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Woah, that seems so risky. I'm also extremely skeptical since it calls for premium and the higher compression doesn't help your case either. I'd love to build a scrap 2J just to confirm this. I would be so worried in the summer as temps rise.
Maybe it is :grin:

While I'm not necessarily suggesting it, I'm stating I have not suffered any ill-effects in that many miles. No pinging/detonation problems ever.

I can't vouch for any internal cleanliness differences though, as that is hard to guess. The car sees the redline several times on every drive (and has for all these miles). Maybe that helps clean her out :wink: haha
 

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Maybe it is :grin:

While I'm not necessarily suggesting it, I'm stating I have not suffered any ill-effects in that many miles. No pinging/detonation problems ever.
Interesting, I was logging some of the ECU data the other day and noticed that the car advances timing pretty far, up to 32°. So that seems to give us a decent amount of wiggle room when it detects lower octane fuel. The savings per year is around $400-500 per 15k mi, about a years worth of driving on average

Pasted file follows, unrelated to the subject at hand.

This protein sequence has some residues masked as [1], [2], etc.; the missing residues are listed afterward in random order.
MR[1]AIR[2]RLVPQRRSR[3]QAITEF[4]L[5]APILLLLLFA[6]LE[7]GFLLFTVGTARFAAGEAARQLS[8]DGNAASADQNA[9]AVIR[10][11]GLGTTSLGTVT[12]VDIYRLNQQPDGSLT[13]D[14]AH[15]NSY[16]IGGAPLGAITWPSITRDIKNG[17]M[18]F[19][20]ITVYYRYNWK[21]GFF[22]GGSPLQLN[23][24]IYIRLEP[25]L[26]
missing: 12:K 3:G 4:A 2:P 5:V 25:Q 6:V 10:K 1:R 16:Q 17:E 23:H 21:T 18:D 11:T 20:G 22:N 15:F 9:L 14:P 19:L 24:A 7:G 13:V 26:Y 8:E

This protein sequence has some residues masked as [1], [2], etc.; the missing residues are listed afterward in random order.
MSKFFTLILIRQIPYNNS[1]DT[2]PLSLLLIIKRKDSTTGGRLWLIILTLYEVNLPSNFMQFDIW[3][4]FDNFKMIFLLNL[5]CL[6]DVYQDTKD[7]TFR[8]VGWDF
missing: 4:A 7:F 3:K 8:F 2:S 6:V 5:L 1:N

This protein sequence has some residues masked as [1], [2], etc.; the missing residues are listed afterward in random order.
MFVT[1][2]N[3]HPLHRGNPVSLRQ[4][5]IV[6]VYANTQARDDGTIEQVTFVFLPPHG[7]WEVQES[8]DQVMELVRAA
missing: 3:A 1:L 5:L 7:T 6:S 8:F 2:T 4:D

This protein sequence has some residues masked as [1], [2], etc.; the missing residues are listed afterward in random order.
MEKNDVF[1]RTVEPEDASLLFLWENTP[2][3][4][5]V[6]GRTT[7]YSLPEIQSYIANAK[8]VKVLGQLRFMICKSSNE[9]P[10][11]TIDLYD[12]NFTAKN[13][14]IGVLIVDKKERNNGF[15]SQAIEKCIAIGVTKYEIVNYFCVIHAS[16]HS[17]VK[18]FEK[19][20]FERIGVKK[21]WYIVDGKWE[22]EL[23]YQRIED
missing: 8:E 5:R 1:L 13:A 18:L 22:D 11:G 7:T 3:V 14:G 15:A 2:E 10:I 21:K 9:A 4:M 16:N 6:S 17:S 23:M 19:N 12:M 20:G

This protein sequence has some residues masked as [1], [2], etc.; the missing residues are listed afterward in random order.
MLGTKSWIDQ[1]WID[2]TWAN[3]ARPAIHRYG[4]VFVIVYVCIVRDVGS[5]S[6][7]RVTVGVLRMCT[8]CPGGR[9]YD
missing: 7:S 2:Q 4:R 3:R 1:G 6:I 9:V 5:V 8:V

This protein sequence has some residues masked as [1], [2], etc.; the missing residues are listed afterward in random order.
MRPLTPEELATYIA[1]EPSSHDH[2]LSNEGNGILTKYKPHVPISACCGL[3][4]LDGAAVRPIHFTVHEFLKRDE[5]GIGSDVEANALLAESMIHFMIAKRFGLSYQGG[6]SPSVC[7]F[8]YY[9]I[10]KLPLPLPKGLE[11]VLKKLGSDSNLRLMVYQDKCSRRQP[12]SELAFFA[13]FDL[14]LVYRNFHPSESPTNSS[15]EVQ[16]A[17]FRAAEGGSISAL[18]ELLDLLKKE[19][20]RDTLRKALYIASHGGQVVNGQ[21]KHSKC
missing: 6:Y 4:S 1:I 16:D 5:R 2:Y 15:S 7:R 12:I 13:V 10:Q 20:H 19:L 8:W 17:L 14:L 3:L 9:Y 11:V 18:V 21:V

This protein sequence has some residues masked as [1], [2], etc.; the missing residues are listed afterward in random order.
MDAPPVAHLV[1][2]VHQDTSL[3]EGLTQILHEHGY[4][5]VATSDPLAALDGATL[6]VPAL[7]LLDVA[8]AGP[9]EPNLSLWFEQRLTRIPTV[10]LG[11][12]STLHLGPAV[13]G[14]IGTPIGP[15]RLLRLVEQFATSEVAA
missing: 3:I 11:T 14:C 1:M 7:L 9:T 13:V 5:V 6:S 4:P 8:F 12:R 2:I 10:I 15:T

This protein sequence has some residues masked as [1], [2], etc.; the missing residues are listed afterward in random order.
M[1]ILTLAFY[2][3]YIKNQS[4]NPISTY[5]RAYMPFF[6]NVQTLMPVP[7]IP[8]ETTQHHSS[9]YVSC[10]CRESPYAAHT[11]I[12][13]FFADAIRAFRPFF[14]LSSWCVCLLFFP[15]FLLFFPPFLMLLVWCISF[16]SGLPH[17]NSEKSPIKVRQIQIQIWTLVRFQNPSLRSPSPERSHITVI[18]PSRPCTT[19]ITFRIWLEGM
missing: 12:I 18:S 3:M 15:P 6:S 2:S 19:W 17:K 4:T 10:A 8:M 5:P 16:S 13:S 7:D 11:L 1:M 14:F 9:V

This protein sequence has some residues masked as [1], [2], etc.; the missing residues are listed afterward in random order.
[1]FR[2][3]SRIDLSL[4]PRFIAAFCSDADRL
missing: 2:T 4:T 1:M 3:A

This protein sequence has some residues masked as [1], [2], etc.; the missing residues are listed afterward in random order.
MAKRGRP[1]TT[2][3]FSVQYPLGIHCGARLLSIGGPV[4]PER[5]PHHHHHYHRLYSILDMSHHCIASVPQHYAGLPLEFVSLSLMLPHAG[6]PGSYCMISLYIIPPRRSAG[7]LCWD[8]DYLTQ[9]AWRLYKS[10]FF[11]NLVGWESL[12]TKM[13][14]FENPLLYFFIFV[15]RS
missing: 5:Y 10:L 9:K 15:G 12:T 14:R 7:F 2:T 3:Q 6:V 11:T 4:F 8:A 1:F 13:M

I'll have to give it a go for a little and see where the timing goes, i'm not sure if anyone has posted any info on this.
 

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Discussion Starter #13
My car has been grannied and cherrish all it's life by the previous owner. I'm not hard on cars (rarely hitting rev limiter, let the thing warm before abusing her, Always using Dealers Oils, Wich in fact is Mobil1) but I liked Spirited driving and burning tires. When I got my car it was unresponsive despite the fact that the Gas Pedal Mod was done!
What's the gas pedal mod?
 

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What's the gas pedal mod?
under the dashboard where the gas pedal mechanism meets the throttle cable there is a spring creating sort of damping for "comfort" and absorbs some engine vibrations. pretty effective but this is creating some sort of lag due to spring compression. RC shock tower spacer or a zip tie do the trick